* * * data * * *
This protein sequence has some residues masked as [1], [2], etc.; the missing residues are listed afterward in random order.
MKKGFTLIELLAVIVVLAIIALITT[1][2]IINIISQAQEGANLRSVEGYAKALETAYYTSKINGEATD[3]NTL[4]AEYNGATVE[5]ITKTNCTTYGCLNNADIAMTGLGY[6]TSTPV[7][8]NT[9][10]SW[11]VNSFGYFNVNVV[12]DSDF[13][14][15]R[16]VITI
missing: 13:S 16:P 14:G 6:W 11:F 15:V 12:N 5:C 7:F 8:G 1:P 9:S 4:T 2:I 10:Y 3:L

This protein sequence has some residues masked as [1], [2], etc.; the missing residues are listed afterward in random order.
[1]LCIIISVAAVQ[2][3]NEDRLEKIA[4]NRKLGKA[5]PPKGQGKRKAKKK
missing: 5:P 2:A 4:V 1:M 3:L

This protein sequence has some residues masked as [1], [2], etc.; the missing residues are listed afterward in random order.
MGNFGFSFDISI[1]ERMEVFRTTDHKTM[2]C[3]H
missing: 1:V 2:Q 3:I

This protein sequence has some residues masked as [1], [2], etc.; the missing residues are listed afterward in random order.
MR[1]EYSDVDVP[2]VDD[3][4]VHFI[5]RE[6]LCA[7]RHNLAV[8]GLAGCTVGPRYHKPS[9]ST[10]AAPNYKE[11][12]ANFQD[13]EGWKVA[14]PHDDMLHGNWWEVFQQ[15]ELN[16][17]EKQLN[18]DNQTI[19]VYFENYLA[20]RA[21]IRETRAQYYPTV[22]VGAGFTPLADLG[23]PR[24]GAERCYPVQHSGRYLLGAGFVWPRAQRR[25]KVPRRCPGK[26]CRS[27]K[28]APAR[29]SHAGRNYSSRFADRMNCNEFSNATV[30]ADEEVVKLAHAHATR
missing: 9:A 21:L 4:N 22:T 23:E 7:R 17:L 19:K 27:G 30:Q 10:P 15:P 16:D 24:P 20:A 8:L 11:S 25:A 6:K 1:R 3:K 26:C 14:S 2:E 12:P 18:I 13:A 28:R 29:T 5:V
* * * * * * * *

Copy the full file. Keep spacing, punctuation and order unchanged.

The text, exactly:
This protein sequence has some residues masked as [1], [2], etc.; the missing residues are listed afterward in random order.
MKKGFTLIELLAVIVVLAIIALITT[1][2]IINIISQAQEGANLRSVEGYAKALETAYYTSKINGEATD[3]NTL[4]AEYNGATVE[5]ITKTNCTTYGCLNNADIAMTGLGY[6]TSTPV[7][8]NT[9][10]SW[11]VNSFGYFNVNVV[12]DSDF[13][14][15]R[16]VITI
missing: 13:S 16:P 14:G 6:W 11:F 15:V 12:N 5:C 7:F 8:G 1:P 9:S 4:T 2:I 10:Y 3:L

This protein sequence has some residues masked as [1], [2], etc.; the missing residues are listed afterward in random order.
[1]LCIIISVAAVQ[2][3]NEDRLEKIA[4]NRKLGKA[5]PPKGQGKRKAKKK
missing: 5:P 2:A 4:V 1:M 3:L

This protein sequence has some residues masked as [1], [2], etc.; the missing residues are listed afterward in random order.
MGNFGFSFDISI[1]ERMEVFRTTDHKTM[2]C[3]H
missing: 1:V 2:Q 3:I

This protein sequence has some residues masked as [1], [2], etc.; the missing residues are listed afterward in random order.
MR[1]EYSDVDVP[2]VDD[3][4]VHFI[5]RE[6]LCA[7]RHNLAV[8]GLAGCTVGPRYHKPS[9]ST[10]AAPNYKE[11][12]ANFQD[13]EGWKVA[14]PHDDMLHGNWWEVFQQ[15]ELN[16][17]EKQLN[18]DNQTI[19]VYFENYLA[20]RA[21]IRETRAQYYPTV[22]VGAGFTPLADLG[23]PR[24]GAERCYPVQHSGRYLLGAGFVWPRAQRR[25]KVPRRCPGK[26]CRS[27]K[28]APAR[29]SHAGRNYSSRFADRMNCNEFSNATV[30]ADEEVVKLAHAHATR
missing: 9:A 21:L 4:N 22:T 23:E 7:R 17:L 19:K 27:G 30:Q 10:P 15:P 16:D 24:P 20:A 8:L 11:S 25:A 6:K 1:R 3:K 26:C 14:S 2:E 12:P 18:I 13:A 28:R 29:T 5:V